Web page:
Here’s a time series of the real minimum wage, under the Sanders proposal.
Figure 1: Federal minimum wage deflated by CPI (black), and proposed minimum wage under S.53, divided by CBO projected CPI (teal), all in 2020$. NBER defined recession dates and NBER peak shaded gray. Quarterly CBO CPI projections interpolated by quadratic match. Source: BLS, CBO, NBER, author’s calculations.
Today, CBO released its assessment of the impact of such legislation:
If enacted at the end of March 2021, the Raise the Wage Act of 2021 (S. 53, as introduced on
January 26, 2021) would raise the federal minimum wage, in annual increments, to $15 per hour by June 2025 and then adjust it to increase at the same rate as median hourly wages. In this report, the Congressional Budget Office estimates the bill’s effects on the federal budget.
Underlying the budgetary estimates are CBO’s projections of how pay would change for people directly or potentially affected by an increase in the minimum wage—that is, people who would otherwise have been paid hourly wages that were less than the proposed new minimum or slightly above it—and how changes in pay would affect the number of people employed.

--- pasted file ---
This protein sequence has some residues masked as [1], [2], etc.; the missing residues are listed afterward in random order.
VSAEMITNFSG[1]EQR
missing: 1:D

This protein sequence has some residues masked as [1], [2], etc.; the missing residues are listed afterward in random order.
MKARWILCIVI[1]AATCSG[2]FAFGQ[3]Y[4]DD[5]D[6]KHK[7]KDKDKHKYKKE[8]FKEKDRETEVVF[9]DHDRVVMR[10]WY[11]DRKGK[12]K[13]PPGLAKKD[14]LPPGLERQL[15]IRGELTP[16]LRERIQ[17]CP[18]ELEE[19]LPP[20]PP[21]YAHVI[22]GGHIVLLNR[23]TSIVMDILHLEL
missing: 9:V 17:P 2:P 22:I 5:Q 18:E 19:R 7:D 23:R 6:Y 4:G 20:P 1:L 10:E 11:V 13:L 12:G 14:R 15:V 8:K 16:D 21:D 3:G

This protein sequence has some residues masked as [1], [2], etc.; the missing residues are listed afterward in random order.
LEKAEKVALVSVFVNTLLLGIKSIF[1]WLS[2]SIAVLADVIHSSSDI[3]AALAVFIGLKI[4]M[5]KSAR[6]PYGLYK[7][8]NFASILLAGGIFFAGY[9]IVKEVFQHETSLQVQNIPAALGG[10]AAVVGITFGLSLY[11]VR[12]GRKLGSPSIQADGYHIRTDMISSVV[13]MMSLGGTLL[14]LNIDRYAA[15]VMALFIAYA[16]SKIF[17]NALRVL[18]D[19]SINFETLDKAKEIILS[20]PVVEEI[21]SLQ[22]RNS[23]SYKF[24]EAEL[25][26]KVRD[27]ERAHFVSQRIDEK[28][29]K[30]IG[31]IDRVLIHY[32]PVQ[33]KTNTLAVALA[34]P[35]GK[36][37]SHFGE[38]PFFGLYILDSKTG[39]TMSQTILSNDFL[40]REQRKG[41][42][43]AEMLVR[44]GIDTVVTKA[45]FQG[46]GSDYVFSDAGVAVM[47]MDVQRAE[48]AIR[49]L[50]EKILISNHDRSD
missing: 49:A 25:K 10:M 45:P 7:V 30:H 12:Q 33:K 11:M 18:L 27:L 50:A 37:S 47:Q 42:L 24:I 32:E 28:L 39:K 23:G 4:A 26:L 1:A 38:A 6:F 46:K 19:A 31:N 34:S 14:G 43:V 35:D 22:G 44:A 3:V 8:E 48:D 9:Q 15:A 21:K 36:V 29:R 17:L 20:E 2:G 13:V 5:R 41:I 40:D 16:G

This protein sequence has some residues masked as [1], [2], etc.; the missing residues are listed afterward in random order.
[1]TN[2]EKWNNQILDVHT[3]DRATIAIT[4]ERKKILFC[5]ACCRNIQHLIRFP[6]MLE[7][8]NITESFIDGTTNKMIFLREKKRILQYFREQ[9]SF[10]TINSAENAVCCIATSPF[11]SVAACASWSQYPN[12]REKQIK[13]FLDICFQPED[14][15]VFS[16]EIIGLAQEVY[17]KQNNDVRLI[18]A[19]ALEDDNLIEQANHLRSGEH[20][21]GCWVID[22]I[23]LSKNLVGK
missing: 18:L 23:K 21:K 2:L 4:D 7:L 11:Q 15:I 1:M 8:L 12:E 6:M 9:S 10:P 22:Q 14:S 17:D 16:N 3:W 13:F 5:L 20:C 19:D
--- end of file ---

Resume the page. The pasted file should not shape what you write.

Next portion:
- From 2021 to 2031, the cumulative pay of affected people would increase, on net, by
$333 billion—an increased labor cost for firms considerably larger than the net effect on the budget deficit during that period.
- That net increase would result from higher pay ($509 billion) for people who were employed at higher hourly wages under the bill, offset by lower pay ($175 billion) because of reduced employment under the bill.
In an average week in 2025, the year when the minimum wage would reach $15 per hour, 17 million workers whose wages would otherwise be below $15 per hour would be directly affected, and many of the 10 million workers whose wages would otherwise be slightly above that wage rate would also be affected. At that time, the effects on workers and their families would include the following:
- Employment would be reduced by 1.4 million workers, or 0.9 percent, according to CBO’s
average estimate; and
- The number of people in poverty would be reduced by 0.9 million.
Recent survey of literature on minimum wage, here.
Addendum, 2/10 noon Pacific:
Goldman Sach (Nicolae/Mericle/Phillips on 2/8) notes that some portions of the country have raised the minimum wage already, so that the impact of Sanders legislation on the effective minimum wage is smaller than depicted in Figure 1.
The nationwide effective minimum wage is already around $11.